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Arvinas Announces Winner of the 2022 Arvinas Early Career Researcher Award
Katherine Donovan, Ph.D. of the Dana-Farber Cancer Institute has been awarded a $25,000 monetary prize recognizing her innovation in the field of targeted protein degradation
NEW HAVEN, Conn., Oct. 27, 2022 (GLOBE NEWSWIRE) -- Arvinas, Inc. (Nasdaq: ARVN), a clinical-stage biotechnology company creating a new class of drugs based on targeted protein degradation (TPD), announced Katherine Donovan, Ph.D. of the Dana-Farber Cancer Institute/Harvard Medical School as the winner of the 2022 Arvinas Early Career Research Award last night at the 5th Annual Targeted Protein Degradation Summit in Boston. This award marks twenty years since Arvinas’ founder Craig Crews and his collaborators published the first paper on protein degradation technology and aims to recognize the efforts of up-and-coming researchers bringing innovation, new approaches, and creative thinking toward advancing the field of targeted protein degradation. Dr. Donovan received a monetary award of $25,000 to honor her leadership, innovation, and key scientific contributions to the field of TPD. Dr. Donovan has brought the TPD community together to share cutting-edge scientific advances, research tools to assess degradability across important biological targets classes, and professional networking to foster interactions across academia and biotech.
“Arvinas is committed to supporting the work of researchers advancing the field of TPD around the world, and we’re thrilled to recognize Dr. Donovan and her contributions as our Arvinas Early Career Research Award winner,” said John Houston, Ph.D., President and Chief Executive Officer at Arvinas. “Not only has Dr. Donovan made valuable strides toward increasing our understanding of the potential applications of targeted protein degraders, but her efforts to make TPD information and data accessible to the entire community was a massive undertaking, and its benefits will be recognized by the TPD community for years to come.”
In 2018, Dr. Donovan, who received her Ph.D. from the University of Canterbury, developed a quantitative mass spectrometry-based global expression analysis method to identify targets of degraders, and focused her attention on human embryonic stem cells as the model system. Following her efforts to map the degradable proteome and passion for thorough degrader mapping, Dr. Donovan developed a pipeline that would allow her to help the community identify and map the targets of their degraders. Then, in September 2020, she, along with colleagues, worked to initiate and set up the Dana-Farber Cancer Institute TPD Seminar Series – an online, free and open-source webinar series that they continue to run on a bi-monthly basis. In addition to a regular live attendance of 200-1,000 TPD enthusiasts, the talks are recorded and posted to their YouTube channel to allow accessibility across all time zones.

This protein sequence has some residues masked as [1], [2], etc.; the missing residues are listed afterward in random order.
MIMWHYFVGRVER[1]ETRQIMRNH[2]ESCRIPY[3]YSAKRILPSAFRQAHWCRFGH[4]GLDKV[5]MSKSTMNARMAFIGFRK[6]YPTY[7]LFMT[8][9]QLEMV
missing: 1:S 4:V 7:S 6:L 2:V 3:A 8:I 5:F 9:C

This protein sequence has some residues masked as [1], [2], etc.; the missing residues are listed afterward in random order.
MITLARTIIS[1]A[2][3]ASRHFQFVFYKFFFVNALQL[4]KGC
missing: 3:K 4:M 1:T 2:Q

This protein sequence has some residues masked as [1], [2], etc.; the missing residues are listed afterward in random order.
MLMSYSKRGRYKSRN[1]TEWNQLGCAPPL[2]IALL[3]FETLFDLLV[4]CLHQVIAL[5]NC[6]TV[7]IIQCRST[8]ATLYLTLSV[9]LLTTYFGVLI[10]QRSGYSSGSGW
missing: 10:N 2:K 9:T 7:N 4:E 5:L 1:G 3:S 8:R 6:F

“I am both humbled and honored to be the recipient of the Arvinas Early Career Researcher Award and I hope the recognition of this award will contribute to my mission of making TPD research more accessible and bringing together TPD researchers from all over the globe,” said Dr. Donovan. “My work has been made possible through fantastic collaboration with some incredibly talented colleagues and collaborators. I am very grateful for the opportunity to contribute to this field and am excited by the potential and advances being made in TPD as well as the potential impact this field of research offers to patients.”
Arvinas is a clinical-stage biotechnology company dedicated to improving the lives of patients suffering from debilitating and life-threatening diseases through the discovery, development, and commercialization of therapies that degrade disease-causing proteins. Arvinas uses its proprietary PROTAC® Discovery Engine platform to engineer proteolysis targeting chimeras, or PROTAC® targeted protein degraders, that are designed to harness the body’s own natural protein disposal system to selectively and efficiently degrade and remove disease-causing proteins. In addition to its robust preclinical pipeline of PROTAC® protein degraders against validated and “undruggable” targets, the company has three investigational clinical-stage programs: bavdegalutamide and ARV-766 for the treatment of men with metastatic castration-resistant prostate cancer; and ARV-471 for the treatment of patients with locally advanced or metastatic ER+/HER2- breast cancer. For more information, visit www.arvinas.com.